• although   original recipie doesn’t call for demi-john (fermentation is taking place in bottles) I would recommend using one and bottle wine after fermentation is complete. It didn’t happen to me, but I know that bottles tends to crack when fermentation goes wild.

That’s all you need to know: here is your recipe!


Dandelion wine recipe

recipe adapted from: Cooking with Flowers


(for around 1 gallon, 3.5 litre)

  •      3 liters of whole heads of dandelion – you will need only petals from them.
  •      4.5 liters of hot water
  •      1.2 – 1.5 kilograms of sugar
  •      2 lemons, carefully washed (preferably eco)
  •      2 oranges , carefully washed (preferably eco)
  •      1 teaspoon of wine yeast
  •      1 teaspoon of wine nutrient
  •      300 g of raisins

You will also need:

a larger container  about 5 liters capacity, with a lid (I had a demijohn , but it may be, for example plastic container),a  strainer, clean bottles, buttercloth or muslin

Making dandelion wine – step by step

Making dandelion wine. Step by step.

Day 1.

Harvest dandelions heads – you  should do it in warm, sunny day, when flowers are open and full of pollen hence the wine will have so nice colour.  You only will need petals – the easiest way to get them is to use scissor (see: tips above). Put petals in a pot, pour 3 litres of hot water into the pot, cover pot with a cloth and put it in a cool place.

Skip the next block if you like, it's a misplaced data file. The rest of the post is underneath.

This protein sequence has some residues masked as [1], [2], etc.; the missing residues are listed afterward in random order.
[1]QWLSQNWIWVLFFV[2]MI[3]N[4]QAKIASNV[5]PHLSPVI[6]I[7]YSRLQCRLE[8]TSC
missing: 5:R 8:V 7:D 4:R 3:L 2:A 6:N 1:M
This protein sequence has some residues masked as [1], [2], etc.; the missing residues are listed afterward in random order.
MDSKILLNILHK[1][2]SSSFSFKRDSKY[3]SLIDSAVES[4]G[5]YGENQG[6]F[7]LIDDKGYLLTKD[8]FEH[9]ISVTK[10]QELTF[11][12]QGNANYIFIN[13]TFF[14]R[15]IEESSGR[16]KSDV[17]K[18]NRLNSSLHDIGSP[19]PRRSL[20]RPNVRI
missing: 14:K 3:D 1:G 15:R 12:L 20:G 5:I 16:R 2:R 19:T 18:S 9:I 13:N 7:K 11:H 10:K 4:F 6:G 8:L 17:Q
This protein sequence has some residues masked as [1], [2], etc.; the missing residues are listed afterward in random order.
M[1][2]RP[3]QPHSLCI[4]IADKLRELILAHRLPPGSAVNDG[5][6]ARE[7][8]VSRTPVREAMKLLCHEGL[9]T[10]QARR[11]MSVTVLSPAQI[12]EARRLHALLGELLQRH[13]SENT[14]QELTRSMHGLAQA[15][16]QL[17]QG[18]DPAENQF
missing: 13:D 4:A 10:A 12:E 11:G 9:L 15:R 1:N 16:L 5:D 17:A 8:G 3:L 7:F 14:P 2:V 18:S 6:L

Day 2.

You do nothing. You can gently stir petals once of two a day. The mixture will have a specific scent of dandelions – don’t worry!

Day 3.

In the evening we can prepare the wine to ferment {you can do it in the fourth day morning if this is more comfortable for you}. Take a pot with thick bottom, put into it petals and water mixture. Add 1.5 litres of water (more or less). Add the zest grated from lemons and oranges, lemon juice and orange flesh.  Add all the sugar and prepare sugar syrup – it is easy: just warm the pot carefully over  low heat and stirring the mixture from time to time wait until sugar is melted. Put aside to cool.

The mixture will be very sweet but don’t worry – after the fermentatnion it will lose it’s sweetness and density – just let nature do all the  magic!